The middle seats fold down into a table. This lets four people sit in the first and third rows, facing each other across a convenient picnic-style table. Alternately, the rear seats can do a 180° turn to the open rear hatch for porch-like relaxation.
A single giant 27-inch infotainment touchscreen stretches across more than half the dashboard. Other interior details remain sparse. However, Kia apparently means to take a page from the Fisker Ocean and use many recycled materials in the cabin. The company makes floor mats from fishing nets, while seat covers started life as plastic soda bottles.
Cargo space hasn’t been officially published, but the similarly sized Kia Telluride SUV has ample room. The Telluride’s full possible cargo space with both rear seating rows folded down is 87 cubic feet. Raising the second row shrinks this to 46 cubic feet or 21 cubic feet behind the third row. Towing capacity, maximum payload, and off-roading performance aren’t yet known.
The Rivian R1S offers a luxurious interior along with plenty of off-road moxie in its design. Like the EV9, it’s a three-row SUV seating a maximum of 7 people. The rear two rows can fold down to provide extra cargo space.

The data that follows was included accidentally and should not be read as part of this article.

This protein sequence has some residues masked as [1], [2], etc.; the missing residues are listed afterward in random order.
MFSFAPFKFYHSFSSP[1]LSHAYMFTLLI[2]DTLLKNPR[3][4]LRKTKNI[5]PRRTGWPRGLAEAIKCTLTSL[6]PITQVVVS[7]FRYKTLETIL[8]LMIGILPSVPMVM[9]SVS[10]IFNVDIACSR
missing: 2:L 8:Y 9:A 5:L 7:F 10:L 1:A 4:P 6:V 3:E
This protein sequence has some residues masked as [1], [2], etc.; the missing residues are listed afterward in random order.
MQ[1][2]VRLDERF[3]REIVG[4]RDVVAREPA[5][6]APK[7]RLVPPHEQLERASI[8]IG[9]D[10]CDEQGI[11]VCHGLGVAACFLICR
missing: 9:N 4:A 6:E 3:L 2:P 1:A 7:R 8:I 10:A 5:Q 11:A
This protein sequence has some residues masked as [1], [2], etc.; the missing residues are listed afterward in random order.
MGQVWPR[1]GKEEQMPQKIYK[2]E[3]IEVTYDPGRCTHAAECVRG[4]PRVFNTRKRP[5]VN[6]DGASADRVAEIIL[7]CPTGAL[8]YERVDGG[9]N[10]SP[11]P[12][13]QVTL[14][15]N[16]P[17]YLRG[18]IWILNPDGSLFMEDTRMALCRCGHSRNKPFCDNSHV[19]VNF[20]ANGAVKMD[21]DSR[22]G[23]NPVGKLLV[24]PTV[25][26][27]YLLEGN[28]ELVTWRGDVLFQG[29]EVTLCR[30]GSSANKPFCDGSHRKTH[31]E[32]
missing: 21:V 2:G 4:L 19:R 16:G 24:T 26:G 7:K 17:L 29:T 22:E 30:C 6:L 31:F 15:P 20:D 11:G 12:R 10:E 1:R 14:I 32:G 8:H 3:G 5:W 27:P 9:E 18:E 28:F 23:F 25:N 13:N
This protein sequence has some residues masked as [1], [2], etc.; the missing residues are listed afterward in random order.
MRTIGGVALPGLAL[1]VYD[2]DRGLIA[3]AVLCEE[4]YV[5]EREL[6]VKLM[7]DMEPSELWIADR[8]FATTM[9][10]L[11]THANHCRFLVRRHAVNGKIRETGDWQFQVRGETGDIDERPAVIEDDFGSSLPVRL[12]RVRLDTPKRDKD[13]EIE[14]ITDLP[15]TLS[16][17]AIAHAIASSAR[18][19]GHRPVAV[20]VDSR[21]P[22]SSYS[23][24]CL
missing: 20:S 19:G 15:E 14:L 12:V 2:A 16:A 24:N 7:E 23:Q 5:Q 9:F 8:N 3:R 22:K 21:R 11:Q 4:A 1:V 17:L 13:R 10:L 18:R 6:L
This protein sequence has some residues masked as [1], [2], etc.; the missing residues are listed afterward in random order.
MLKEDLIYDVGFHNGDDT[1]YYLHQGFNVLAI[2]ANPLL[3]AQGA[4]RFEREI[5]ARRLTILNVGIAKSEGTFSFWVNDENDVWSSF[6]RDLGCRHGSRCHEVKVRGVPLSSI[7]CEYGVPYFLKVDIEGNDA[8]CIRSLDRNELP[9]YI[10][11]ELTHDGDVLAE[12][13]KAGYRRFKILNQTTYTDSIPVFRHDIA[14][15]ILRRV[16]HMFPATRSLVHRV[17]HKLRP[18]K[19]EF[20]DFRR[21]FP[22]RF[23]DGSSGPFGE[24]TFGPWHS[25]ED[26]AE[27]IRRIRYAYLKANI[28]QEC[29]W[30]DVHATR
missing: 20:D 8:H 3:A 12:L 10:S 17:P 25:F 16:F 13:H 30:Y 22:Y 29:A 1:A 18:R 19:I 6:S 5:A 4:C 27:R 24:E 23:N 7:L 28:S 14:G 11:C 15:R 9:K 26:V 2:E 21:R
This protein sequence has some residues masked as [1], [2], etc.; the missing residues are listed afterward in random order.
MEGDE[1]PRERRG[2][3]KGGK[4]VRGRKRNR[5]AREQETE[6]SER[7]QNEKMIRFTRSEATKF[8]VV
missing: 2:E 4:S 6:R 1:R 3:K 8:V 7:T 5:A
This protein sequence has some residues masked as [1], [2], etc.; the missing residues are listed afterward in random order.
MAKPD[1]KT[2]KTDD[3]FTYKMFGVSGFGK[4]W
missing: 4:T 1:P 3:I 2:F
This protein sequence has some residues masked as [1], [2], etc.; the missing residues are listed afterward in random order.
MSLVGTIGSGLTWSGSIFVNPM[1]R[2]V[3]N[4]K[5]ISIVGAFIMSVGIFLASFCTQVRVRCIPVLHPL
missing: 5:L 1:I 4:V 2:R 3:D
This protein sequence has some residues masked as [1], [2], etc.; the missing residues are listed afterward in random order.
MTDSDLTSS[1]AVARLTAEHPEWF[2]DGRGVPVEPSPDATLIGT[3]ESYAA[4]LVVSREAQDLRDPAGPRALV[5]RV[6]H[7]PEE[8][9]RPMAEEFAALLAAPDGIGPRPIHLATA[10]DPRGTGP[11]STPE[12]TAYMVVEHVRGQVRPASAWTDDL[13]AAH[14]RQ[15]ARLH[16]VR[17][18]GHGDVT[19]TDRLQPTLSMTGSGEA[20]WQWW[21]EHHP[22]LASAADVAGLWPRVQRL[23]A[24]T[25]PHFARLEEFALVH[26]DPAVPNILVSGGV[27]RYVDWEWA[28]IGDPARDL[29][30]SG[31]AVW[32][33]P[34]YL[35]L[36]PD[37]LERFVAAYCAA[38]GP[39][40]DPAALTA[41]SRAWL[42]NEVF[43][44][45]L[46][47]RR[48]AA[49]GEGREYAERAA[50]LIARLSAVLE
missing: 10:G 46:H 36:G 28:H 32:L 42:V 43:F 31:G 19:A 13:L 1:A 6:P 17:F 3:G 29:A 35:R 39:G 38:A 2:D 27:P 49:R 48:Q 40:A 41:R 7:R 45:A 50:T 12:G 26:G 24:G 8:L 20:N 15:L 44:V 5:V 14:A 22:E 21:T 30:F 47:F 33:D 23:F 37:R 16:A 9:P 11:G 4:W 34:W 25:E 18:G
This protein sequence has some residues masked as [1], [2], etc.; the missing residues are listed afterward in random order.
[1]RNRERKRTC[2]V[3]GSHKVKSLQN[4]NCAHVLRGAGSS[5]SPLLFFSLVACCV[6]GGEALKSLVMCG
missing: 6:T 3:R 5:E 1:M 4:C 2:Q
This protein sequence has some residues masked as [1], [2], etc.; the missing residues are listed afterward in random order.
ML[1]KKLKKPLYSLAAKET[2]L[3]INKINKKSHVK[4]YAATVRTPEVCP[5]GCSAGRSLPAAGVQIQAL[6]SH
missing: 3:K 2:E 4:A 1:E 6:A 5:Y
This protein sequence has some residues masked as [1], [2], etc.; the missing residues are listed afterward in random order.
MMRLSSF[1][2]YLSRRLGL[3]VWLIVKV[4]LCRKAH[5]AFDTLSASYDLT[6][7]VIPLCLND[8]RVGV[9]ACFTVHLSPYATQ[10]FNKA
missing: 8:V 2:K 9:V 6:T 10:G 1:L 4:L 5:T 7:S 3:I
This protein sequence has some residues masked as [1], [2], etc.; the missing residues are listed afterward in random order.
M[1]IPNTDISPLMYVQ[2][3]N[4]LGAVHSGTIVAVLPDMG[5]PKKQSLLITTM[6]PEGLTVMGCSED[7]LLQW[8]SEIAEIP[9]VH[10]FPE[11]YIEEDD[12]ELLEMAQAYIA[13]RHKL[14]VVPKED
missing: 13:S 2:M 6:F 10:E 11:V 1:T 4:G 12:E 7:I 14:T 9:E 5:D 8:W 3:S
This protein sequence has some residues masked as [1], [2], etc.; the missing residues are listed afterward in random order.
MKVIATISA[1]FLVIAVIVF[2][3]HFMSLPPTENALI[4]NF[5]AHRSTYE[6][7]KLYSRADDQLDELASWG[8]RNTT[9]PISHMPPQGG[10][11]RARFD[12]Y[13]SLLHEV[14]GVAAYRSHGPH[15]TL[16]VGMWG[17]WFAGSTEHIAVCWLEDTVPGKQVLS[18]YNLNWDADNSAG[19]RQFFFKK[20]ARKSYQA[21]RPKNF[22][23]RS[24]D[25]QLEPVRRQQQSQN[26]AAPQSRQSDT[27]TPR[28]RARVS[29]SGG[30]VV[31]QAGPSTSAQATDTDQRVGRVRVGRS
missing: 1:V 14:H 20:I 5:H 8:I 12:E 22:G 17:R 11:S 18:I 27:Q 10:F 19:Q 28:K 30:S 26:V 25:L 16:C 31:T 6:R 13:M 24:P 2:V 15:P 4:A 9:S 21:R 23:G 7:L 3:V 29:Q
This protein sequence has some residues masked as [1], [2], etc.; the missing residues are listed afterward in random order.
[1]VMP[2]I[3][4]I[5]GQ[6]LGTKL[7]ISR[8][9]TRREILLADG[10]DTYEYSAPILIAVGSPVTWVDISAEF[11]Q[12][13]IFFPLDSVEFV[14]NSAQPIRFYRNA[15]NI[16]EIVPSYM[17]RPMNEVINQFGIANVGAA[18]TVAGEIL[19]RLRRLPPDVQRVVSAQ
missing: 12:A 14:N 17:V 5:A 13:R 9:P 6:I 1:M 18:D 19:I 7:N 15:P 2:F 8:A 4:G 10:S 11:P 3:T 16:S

Total cargo space amounts to 104 cubic feet, though this includes additional cubbies and an 11.1 cubic foot frunk. The rear volume with the back two seating rows folded down provides 88.2 cubic feet of storage. This is nearly identical to the EV9’s likely space but also includes a perfectly flat edge-to-edge cargo floor.
The R1S’s interior doesn’t offer the same pivoting seats as the EV9. It does, however, include plenty of comforts, such as headroom and legroom, a glass roof, and vegan leather seats. Real ash wood is used for accents.
In addition, a top-end audio system keeps occupants entertained while driving. On top of that, Rivian’s recently released Kneel Mode and Camp Mode give owners extra convenience.